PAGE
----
How to make Europe’s new ‘ecoregions’ thrive


The increasingly apparent effects of climate change have motivated EU countries to investigate a range of novel ways to reduce energy consumption and encourage sustainable alternatives to fossil fuels. Ecoregions have emerged as a promising and practical means of accomplishing both goals. The EU-funded R-ACES project has established a number of pilot projects—with notable successes in Nyborg, Denmark, Antwerp, Belgium, and Bergamo, Italy. All locations are crucial business hubs and thus provide scalable insights that might conceivably be implemented elsewhere.


“An ecoregion is an industrial area with surrounding infrastructure where excess energy flows can be exchanged,” explains Paul Robbrecht, project manager for the Provincial

Authority Antwerp (POM Antwerp). Ecoregions recycle excess hot and cold energy and emphasise the use of renewable energy sources.


District heating and cooling networks play a huge role in utilising this excess energy. These localised networks of pipes transfer heat generated by power production and other fossil-fuel intensive processes to buildings, allowing them to regulate their temperature without additional energy expenditure. The same process can use cold water chilled using energy from waste heat during the summer months.


“Companies don’t know what their neighbours are producing or what they are wasting. So, we have to bring them together in order to share their knowledge about the flow of energy,” adds Sergio Pinotti, an energy efficiency expert with Spinergy SRL who has been working with R-ACES on the Bergamo, Italy ecoregion.


R-ACES has developed a self-assessment tool that allows companies to collect data on their own waste energy and share it with neighbouring companies that may be able to use it. Thus, as much energy as possible is extracted from fossil fuel sources.


“Waste from one company can be an asset to another company that does something completely different,” he expounds. “The second user will not burn any more fossil fuels because they can find the energy inside the waste flow from the first user. If they share energy and knowledge, we can move further toward fossil fuel independence.”


Recycling heat can serve as a useful stopgap in reducing fossil fuel use as regions transition to fully renewable energy, such as solar and wind.


“The main share of energy consumption must be filled with renewable energy as much as possible. Major steps can be taken in the short term, for example by providing the large roofs of commercial buildings with photovoltaic panels. Wind energy also plays a major role, although obtaining permits remains a major issue,” Robbrecht says. “By increasing the use of renewable energy in a region, the impact of the companies on the environment decreases, residual flows can possibly be exchanged between companies and the environment, and the quality of life of a region increases.”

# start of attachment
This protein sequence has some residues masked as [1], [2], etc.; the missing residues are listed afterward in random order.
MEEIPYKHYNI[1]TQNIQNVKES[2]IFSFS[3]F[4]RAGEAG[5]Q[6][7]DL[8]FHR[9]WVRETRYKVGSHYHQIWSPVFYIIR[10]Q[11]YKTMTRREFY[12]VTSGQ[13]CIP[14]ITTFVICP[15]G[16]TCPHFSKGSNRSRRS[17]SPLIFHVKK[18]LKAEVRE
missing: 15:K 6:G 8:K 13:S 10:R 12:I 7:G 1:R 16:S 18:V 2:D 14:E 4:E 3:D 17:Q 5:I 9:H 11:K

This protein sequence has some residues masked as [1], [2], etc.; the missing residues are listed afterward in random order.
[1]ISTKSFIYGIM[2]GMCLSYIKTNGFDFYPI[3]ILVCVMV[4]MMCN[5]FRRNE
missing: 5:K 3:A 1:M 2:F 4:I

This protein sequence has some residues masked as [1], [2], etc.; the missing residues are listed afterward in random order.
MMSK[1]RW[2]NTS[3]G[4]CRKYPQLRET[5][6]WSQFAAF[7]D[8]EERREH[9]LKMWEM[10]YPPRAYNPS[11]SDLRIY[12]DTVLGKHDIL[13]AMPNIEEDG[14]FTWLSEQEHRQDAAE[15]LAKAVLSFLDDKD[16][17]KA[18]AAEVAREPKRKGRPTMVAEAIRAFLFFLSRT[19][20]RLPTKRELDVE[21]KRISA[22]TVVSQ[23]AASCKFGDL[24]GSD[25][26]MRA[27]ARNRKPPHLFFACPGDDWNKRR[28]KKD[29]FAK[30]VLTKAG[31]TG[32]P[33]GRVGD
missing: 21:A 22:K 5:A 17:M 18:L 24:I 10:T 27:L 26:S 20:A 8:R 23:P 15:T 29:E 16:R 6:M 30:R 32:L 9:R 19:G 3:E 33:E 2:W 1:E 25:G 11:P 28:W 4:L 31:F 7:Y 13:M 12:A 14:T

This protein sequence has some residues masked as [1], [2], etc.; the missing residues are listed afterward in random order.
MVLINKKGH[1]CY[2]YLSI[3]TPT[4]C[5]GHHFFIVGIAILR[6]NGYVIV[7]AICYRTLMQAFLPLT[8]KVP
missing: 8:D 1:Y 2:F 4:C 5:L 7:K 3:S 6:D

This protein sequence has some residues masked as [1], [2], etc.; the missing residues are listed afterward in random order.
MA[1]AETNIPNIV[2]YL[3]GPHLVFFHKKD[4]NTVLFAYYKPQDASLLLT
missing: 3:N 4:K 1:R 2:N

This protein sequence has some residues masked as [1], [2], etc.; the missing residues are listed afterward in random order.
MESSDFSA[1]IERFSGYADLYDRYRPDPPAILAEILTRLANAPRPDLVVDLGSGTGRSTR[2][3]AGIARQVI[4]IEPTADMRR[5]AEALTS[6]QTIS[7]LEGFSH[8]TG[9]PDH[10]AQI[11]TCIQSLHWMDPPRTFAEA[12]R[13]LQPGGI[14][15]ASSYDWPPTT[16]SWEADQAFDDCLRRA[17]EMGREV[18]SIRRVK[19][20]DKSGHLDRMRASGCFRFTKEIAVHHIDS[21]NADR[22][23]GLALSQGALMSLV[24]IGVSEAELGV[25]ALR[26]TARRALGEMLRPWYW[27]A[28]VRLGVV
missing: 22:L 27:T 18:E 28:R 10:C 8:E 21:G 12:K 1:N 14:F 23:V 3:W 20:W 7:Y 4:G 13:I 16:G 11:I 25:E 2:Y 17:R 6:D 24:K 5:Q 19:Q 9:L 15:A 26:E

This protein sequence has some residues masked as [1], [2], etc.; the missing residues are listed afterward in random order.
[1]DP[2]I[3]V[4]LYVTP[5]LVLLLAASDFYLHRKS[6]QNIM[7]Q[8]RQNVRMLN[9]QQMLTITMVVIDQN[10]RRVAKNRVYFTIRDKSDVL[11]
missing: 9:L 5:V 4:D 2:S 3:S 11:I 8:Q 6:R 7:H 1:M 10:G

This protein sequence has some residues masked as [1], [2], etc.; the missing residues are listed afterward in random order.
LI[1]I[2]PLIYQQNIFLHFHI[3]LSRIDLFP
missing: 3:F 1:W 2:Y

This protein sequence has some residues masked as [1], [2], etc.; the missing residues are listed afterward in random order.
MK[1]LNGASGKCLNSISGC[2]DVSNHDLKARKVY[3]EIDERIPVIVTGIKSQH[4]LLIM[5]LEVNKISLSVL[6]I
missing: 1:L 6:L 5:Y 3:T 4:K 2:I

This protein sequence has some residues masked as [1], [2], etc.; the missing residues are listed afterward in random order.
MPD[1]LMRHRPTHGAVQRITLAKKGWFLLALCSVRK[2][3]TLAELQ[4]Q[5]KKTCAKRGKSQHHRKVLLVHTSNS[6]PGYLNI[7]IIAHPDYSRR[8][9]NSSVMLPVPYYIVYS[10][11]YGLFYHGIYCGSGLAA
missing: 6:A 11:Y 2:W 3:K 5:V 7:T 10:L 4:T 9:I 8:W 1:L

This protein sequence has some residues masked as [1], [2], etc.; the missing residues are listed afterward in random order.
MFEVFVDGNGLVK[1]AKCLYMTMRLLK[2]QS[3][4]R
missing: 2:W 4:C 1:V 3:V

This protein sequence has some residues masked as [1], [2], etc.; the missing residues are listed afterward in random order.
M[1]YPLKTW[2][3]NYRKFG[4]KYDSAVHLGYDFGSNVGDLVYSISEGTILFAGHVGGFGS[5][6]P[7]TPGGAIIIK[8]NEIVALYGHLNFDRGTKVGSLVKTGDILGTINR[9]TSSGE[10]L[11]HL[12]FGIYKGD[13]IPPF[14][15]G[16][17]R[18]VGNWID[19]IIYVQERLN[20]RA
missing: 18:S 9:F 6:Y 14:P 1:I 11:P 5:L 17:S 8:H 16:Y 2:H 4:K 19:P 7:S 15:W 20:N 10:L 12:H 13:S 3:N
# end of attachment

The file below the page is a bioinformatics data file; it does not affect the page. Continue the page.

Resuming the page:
The transition toward these collaborative energy-saving methods has not been easy. Facilitating agreements between the entities involved is perhaps one of the biggest hurdles according to Charlotte Baumgartner, project manager at Energy Cluster Denmark.


“Contracts between an industry and a municipality and the district heating company to assure that we actually recover the waste heat require trust,” she confides. R-ACES has developed a legal tool that provides a contract template to get this process going.


Once the agreements have been established, getting the infrastructure to actually transfer heat into place presents an additional challenge. She and her team have been taking the lessons learned in establishing the Nyborg ecoregion and applying them to a new one in Sönderjylland, in the southern part of Denmark.


They have created digital maps of the region, allowing them to visualise the energy grid. This has helped them to identify which industries might be producing surplus heat and cross-reference that data against how much heat is produced seasonally. Using a sophisticated data management system, they can determine where to allocate that additional energy depending on variable climatic factors.


“We are able to create business cases for each single industry and its connection to the grid,” Baumgartner enthuses. “This results in areas where there’s very little CO2 emission.”


While she and her colleagues have refined the process for instituting these initiatives on a local level, she notes that doing so on a larger scale will present further obstacles to setting up energy cooperation projects. “From an international perspective, there are legal, financial, and technical barriers,” she cautions.


Baumgartner urges the development of more generalised tools and technologies that can be disseminated across borders and easily deployed regardless of local legislation and infrastructural limitations.


Robbrecht adds that a clear legal framework that encourages companies to work towards carbon neutrality in a financially feasible way without sacrificing competitiveness will go a long way toward ensuring the development of broader energy conservation networks. He also believes that the availability of green hydrogen, carbon capture, utilisation, and storage (CCU) and large-scale energy storage options will impact the feasibility of ecoregions elsewhere.


Above all, “we need to exchange information,” Pinotti implores. “Alone we can move faster, but together we can work longer. We need to come together in order to improve the energy efficiency and environmental sustainability of our manufacturing processes.”

Author: Richard Pallardy

Read the article at the EuroScientist!